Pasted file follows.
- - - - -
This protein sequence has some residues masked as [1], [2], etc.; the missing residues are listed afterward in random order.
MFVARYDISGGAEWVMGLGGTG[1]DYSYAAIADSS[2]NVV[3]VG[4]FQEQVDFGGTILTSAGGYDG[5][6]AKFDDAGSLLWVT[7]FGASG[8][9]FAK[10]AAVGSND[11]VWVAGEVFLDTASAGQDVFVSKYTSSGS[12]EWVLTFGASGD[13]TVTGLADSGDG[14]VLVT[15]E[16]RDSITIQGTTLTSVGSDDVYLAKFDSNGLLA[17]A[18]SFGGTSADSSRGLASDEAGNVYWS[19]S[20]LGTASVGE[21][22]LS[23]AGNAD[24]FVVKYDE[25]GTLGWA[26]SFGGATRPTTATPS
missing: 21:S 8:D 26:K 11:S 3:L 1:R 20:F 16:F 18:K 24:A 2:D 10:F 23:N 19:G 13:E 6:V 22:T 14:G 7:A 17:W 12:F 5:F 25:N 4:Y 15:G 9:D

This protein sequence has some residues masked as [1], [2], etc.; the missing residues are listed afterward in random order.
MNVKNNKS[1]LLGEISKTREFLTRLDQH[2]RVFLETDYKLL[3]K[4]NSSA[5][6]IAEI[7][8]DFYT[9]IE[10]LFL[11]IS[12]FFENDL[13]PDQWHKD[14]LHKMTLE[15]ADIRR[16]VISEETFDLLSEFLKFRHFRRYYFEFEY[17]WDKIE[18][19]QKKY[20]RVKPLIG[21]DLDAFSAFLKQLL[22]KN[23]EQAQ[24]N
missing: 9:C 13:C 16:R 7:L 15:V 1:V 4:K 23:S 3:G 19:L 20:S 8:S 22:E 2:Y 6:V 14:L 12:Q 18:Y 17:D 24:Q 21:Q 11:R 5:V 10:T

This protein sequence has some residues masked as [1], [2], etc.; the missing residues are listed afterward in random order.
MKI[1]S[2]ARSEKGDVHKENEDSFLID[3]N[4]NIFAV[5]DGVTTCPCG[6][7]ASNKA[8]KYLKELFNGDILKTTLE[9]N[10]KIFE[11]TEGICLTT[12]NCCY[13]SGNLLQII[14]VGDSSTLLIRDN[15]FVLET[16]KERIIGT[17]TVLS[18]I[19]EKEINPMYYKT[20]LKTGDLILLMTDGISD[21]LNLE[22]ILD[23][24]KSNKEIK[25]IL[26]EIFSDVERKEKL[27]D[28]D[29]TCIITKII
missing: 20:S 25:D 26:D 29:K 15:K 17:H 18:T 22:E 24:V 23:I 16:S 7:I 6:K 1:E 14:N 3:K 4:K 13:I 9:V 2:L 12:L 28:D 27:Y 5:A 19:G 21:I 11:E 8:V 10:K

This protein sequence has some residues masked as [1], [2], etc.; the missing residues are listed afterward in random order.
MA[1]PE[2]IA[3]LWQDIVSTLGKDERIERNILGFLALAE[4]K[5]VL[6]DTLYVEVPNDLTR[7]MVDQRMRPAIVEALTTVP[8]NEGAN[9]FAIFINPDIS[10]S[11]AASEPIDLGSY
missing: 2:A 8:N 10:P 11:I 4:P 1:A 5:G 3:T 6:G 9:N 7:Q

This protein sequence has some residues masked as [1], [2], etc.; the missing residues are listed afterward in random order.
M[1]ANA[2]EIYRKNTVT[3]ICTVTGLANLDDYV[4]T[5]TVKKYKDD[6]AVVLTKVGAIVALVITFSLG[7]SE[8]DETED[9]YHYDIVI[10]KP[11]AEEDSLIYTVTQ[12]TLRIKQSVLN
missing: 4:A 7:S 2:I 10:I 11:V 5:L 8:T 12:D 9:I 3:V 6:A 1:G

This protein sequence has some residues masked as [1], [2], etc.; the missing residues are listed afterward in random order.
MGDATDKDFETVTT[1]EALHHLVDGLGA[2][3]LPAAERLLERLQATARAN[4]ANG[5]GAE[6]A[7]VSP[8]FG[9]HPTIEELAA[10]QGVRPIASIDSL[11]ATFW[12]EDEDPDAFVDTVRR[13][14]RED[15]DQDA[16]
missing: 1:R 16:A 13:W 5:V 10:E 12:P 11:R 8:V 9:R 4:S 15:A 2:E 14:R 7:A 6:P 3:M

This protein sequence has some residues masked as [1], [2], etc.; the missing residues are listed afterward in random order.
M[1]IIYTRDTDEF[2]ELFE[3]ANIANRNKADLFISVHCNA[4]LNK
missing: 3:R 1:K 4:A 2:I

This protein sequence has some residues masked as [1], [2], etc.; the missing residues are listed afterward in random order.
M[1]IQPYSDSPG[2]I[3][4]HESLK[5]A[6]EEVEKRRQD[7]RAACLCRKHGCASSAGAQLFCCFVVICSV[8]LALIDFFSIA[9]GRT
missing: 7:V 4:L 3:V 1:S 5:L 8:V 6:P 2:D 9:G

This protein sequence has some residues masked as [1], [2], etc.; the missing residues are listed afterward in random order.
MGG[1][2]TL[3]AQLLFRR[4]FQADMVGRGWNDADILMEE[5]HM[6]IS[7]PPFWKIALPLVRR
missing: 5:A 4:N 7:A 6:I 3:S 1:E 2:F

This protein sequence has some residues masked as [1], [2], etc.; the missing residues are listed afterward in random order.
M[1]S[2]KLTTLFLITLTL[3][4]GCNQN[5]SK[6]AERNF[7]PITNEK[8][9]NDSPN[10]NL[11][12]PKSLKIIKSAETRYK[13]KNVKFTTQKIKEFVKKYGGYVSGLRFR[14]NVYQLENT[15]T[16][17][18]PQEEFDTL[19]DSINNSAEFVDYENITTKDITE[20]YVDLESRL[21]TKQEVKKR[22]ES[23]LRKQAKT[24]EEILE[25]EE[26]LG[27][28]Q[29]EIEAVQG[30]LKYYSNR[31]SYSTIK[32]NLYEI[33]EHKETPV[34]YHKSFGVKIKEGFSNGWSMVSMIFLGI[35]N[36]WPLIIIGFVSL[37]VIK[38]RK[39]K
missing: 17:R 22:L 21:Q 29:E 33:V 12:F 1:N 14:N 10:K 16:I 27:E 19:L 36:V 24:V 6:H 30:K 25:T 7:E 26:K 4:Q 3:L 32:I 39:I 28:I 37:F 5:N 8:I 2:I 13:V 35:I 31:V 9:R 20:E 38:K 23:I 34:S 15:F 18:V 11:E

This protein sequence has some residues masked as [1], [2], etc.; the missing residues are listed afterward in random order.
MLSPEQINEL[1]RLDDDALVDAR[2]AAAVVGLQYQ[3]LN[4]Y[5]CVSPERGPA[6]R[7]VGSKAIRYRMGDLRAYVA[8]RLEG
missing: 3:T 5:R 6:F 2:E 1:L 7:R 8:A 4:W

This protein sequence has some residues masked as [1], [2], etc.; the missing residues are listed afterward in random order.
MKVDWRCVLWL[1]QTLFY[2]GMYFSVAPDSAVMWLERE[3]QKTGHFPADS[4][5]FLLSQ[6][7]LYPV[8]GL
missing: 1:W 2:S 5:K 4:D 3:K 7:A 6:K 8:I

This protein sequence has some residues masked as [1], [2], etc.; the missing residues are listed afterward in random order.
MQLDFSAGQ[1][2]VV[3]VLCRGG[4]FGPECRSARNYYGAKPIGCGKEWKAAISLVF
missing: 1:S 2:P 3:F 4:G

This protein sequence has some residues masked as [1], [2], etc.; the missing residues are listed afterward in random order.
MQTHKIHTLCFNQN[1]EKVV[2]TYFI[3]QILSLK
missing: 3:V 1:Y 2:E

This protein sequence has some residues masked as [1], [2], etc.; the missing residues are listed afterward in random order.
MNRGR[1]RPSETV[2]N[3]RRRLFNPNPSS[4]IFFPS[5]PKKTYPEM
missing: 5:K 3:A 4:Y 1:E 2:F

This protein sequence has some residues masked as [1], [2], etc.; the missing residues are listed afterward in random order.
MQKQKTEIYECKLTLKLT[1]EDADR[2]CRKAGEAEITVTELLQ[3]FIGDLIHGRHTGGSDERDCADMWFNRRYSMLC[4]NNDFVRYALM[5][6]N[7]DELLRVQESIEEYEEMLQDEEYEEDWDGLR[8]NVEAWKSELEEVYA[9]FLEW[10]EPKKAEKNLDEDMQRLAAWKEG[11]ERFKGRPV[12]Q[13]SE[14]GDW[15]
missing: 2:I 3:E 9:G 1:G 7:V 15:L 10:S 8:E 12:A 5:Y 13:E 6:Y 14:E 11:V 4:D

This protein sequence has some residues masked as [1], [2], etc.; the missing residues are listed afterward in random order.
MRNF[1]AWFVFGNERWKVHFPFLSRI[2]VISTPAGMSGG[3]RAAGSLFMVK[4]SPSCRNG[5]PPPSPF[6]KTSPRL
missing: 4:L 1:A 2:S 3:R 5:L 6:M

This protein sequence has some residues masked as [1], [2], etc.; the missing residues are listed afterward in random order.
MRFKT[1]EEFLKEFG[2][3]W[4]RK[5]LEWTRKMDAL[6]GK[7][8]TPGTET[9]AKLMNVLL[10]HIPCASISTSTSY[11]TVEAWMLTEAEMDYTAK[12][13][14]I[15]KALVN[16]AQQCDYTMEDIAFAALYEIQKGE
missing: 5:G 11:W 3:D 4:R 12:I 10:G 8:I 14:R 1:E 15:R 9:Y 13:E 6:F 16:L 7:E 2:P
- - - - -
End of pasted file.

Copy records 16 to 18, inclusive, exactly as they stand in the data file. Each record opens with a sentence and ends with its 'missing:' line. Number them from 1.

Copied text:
This protein sequence has some residues masked as [1], [2], etc.; the missing residues are listed afterward in random order.
MQKQKTEIYECKLTLKLT[1]EDADR[2]CRKAGEAEITVTELLQ[3]FIGDLIHGRHTGGSDERDCADMWFNRRYSMLC[4]NNDFVRYALM[5][6]N[7]DELLRVQESIEEYEEMLQDEEYEEDWDGLR[8]NVEAWKSELEEVYA[9]FLEW[10]EPKKAEKNLDEDMQRLAAWKEG[11]ERFKGRPV[12]Q[13]SE[14]GDW[15]
missing: 2:I 3:E 9:G 1:G 7:V 15:L 10:S 8:E 12:A 5:Y 13:E 6:Y 14:E 11:V 4:D

This protein sequence has some residues masked as [1], [2], etc.; the missing residues are listed afterward in random order.
MRNF[1]AWFVFGNERWKVHFPFLSRI[2]VISTPAGMSGG[3]RAAGSLFMVK[4]SPSCRNG[5]PPPSPF[6]KTSPRL
missing: 4:L 1:A 2:S 3:R 5:L 6:M

This protein sequence has some residues masked as [1], [2], etc.; the missing residues are listed afterward in random order.
MRFKT[1]EEFLKEFG[2][3]W[4]RK[5]LEWTRKMDAL[6]GK[7][8]TPGTET[9]AKLMNVLL[10]HIPCASISTSTSY[11]TVEAWMLTEAEMDYTAK[12][13][14]I[15]KALVN[16]AQQCDYTMEDIAFAALYEIQKGE
missing: 5:G 11:W 3:D 4:R 12:I 10:G 8:I 14:R 1:E 15:R 9:Y 13:E 6:F 16:L 7:E 2:P